BACKGROUND: Adhesive dentistry has revolutionized restorative dental practice during the past 30 years. Improved adhesive materials have made resin-based composite restorations more reliable and long-standing. CLINICAL IMPLICATIONS: This article reviews the evolution of bonding from the first generation to current bonding materials. It discusses the composition and effectiveness of the various iterations. Current products are highlighted to improve clinical use and performance of the materials. (+info)
(5/711) Current trends in removable prosthodontics.
BACKGROUND: This article discusses trends in the demographics and treatment of the edentulous patient. It is clear that there still is a tremendous need for removable-prosthodontic services today. While the basic process of making dentures has changed little over the past several decades, new materials and techniques can help laboratories and clinicians provide functional, esthetic restorations that offer exceptional value to patients. Implant treatment is a tremendous adjunct to removable prosthodontics in the treatment of edentulous patients, but it is not within the financial reach of all dental patients. CLINICAL IMPLICATIONS: The clinical skills required to deliver excellent complete denture care are also paramount to successful implant prosthodontics (fixed and removable) and esthetic dentistry. Even so, the opportunities to develop these skills and the interest appear to be decreasing at the same time that the need is projected to increase. In service to our patients, the profession must examine this trend closely. (+info)
(6/711) Work-related vision hazards in the dental office.
Among the numerous threats to the dentist's health there is one relating to the eye. The paper discusses the impact of selected adverse factors on the eye in connection with dental practice in the surgery. (+info)
(7/711) Estrogenic activity of dental materials and bisphenol-A related chemicals in vitro.
Twenty-eight chemicals used as dental materials and bisphenol-A related chemicals were diluted with DMSO to concentrations ranging from 10(-7) to 10(-3) M and tested for estrogenicity. Bisphenol-A (BPA), bisphenol-F (BPF) and bisphenol-A-bischloroformate (BPACF) showed estrogenic activity using the yeast two-hybrid system, and BPA, BPF, BPACF and bisphenol-S (BPS) showed estrogenic activity using the fluorescence polarization system. However, none of the remaining chemicals and none of the dental materials showed any activity at concentrations between 10(-7) and 10(-3) M. Although BPA, BPF, BPACF, bisphenol-A-dimethacrylate and BPS showed estrogenic activity in the E-screen test, the remaining chemicals did not. Thus, most of the chemicals showed consistent results, either positive or negative, by the three testing methods, while two chemicals showed conflicting results. Further studies, together with in vivo and epidemiological examinations, are required. Elucidation of the structure-activity relationships of these chemicals is also needed to estimate the estrogenicity of a chemical from its structure. (+info)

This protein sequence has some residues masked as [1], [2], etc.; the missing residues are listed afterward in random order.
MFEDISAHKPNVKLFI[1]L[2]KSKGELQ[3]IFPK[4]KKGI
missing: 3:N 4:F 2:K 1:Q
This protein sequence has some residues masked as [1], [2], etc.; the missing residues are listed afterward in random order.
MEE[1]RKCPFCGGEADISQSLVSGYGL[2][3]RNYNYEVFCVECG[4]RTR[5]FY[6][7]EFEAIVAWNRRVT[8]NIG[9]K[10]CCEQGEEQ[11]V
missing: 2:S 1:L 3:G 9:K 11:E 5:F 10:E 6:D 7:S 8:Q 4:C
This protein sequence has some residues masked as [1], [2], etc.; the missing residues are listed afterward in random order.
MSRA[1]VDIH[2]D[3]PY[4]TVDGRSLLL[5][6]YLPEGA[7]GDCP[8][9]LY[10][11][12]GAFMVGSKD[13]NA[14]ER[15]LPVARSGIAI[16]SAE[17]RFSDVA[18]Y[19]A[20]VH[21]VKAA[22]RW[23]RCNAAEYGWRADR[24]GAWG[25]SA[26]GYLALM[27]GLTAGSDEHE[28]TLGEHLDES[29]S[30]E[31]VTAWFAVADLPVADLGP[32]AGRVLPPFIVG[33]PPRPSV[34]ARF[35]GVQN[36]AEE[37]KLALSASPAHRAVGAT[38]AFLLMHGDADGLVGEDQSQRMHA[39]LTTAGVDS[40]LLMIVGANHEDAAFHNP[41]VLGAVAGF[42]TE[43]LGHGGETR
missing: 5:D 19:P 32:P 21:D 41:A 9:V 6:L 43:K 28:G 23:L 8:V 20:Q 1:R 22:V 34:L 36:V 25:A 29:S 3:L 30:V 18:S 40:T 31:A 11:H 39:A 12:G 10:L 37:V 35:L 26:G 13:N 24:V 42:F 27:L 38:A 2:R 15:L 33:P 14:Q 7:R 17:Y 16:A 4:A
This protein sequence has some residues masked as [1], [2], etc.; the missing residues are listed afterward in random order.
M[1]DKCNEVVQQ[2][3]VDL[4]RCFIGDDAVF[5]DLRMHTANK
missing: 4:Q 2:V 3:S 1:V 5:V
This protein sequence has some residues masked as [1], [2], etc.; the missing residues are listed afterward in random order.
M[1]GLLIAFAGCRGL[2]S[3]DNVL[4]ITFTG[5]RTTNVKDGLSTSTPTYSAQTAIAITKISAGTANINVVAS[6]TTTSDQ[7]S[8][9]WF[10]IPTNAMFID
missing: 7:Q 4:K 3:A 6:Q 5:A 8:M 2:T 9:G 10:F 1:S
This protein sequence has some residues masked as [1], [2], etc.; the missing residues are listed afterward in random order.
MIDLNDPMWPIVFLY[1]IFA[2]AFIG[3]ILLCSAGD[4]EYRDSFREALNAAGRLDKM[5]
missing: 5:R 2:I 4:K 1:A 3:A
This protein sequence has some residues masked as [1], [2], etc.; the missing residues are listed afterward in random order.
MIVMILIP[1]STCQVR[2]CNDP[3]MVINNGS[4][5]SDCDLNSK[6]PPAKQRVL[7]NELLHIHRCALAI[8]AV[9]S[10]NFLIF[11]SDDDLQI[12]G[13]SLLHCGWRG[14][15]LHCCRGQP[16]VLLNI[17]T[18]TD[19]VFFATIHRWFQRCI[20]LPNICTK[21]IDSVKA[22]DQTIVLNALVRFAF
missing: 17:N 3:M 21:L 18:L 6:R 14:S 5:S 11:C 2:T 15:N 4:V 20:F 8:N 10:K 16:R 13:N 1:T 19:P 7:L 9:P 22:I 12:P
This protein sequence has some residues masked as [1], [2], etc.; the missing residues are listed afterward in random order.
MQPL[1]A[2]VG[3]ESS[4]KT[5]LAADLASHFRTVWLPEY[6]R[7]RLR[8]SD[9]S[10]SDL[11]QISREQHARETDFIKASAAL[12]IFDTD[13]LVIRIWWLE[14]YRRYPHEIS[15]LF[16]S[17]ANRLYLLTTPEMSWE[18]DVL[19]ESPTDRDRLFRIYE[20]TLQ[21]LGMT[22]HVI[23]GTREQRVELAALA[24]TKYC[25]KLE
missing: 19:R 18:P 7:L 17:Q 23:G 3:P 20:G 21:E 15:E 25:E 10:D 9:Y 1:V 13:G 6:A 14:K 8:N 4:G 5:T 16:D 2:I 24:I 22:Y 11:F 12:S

(8/711) Side-effects of dental materials reported in Scandinavian countries.
Dental treatment usually involves a wide range of materials which continue to grow in number and complexity. During the last decade there has been an increasing demand for safety evaluation and control of dental materials. Since it is the members of the dental staff who handle the materials in their most reactive states they constitute the main risk category. Bearing this in mind reported side-effects in both patients and dental personnel in Scandinavia are presented. Data from the only two existing national registers for side-effects of dental materials, i.e. those in Norway and Sweden, are thus elucidated. Furthermore, recent mainly Scandinavian publications dealing with the side-effects of dental materials are presented. It can be concluded that a national register on the side-effects of dental materials, apart from revealing information regarding their frequency and nature, may detect changes in the profiles of adverse reactions and also serve as a tool for the post-marketing surveillance of dental materials. (+info)